Arbitrum is a layer 2 scaling solution built on Ethereum that aims to improve scalability and reduce transaction costs. By leveraging off-chain computation and only settling the final results on the Ethereum mainnet, Arbitrum can significantly increase transaction throughput and lower gas fees. It achieves this by batching multiple transactions into a single proof and submitting it to Ethereum as a single transaction. This approach enables more efficient use of network resources and reduces congestion on the mainnet, resulting in lower fees for users.
Blur is an aggregation service that primarily targets pro-traders. A common theme among the pros is that they usually prefer to “sweep” NFT projects. They purchase multiple or a bunch of NFTs from any project at their floor price. Blur allows creators and collectors to do this via their inbuilt tools across multiple projects.
Both projects used transactional fee saving as one of the major features to be marketed.
However, the idea that the high gas fees problem can be solved by simply moving to cheaper networks is not optimal. No network is even close to the TVL of Ethereum, which represents almost 60% of the entire space TVL attributed to DeFi protocols.
TVL Per Chain Based on DeFiLlama
Low gas fees on other networks is a great myth as well. Of course, Ethereum tops the amount of actual money needed for gas fees. However, other networks such as Polygon, BNB Chain, Avalanche are not cheap to the point where transactional fees can be completely irrelevant.
The decision of whether to participate in the larger Ethereum ecosystem or explore opportunities on other blockchain networks is a crucial one for DeFi participants. Ethereum has established itself as the dominant blockchain for decentralized finance, with a significant portion of Total Value Locked (TVL) residing on its network. However, there are other emerging blockchain platforms that offer unique advantages and a more specialized environment for specific use cases.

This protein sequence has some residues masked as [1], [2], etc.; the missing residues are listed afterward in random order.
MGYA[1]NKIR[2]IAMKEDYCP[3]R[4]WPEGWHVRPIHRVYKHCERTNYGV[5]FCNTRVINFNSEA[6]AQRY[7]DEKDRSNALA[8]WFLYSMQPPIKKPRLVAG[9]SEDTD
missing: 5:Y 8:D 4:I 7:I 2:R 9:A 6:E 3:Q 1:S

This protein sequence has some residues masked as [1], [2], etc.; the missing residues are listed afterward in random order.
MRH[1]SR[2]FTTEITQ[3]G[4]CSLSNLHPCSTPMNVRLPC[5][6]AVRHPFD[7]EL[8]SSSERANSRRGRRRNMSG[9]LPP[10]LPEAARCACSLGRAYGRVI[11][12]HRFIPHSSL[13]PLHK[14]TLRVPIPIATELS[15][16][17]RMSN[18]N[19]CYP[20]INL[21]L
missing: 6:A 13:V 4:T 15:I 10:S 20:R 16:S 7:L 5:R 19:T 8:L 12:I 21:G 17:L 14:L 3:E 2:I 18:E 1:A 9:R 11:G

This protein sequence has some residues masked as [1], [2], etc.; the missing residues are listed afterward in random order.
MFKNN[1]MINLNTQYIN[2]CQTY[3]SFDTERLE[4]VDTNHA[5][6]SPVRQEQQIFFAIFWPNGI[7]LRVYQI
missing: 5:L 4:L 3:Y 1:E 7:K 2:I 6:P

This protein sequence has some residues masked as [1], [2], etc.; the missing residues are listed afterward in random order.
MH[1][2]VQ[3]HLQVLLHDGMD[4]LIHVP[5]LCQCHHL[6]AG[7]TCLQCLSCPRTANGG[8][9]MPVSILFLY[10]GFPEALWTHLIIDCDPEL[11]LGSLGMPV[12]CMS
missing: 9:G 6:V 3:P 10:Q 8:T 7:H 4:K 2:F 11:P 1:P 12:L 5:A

The analogy of being a small fish in a huge pond or a big fish in a small pond is relevant when considering the trade-offs between Ethereum's network effects and the potential for greater visibility and prominence on smaller blockchain networks. Being a small fish in a huge pond implies that although the competition and noise might be high, there is a vast user base and established infrastructure to tap into. On the other hand, being a big fish in a small pond suggests that while the user base and infrastructure may be smaller, there may be opportunities for greater recognition, influence, and potential early mover advantages.
However, it's important to note that the decision doesn't have to be an either-or scenario. By leveraging bridging partners, it is possible to have a presence and benefit from both the Ethereum ecosystem and other blockchain networks. Bridging solutions facilitate interoperability between different chains, allowing users to access assets and liquidity across multiple platforms.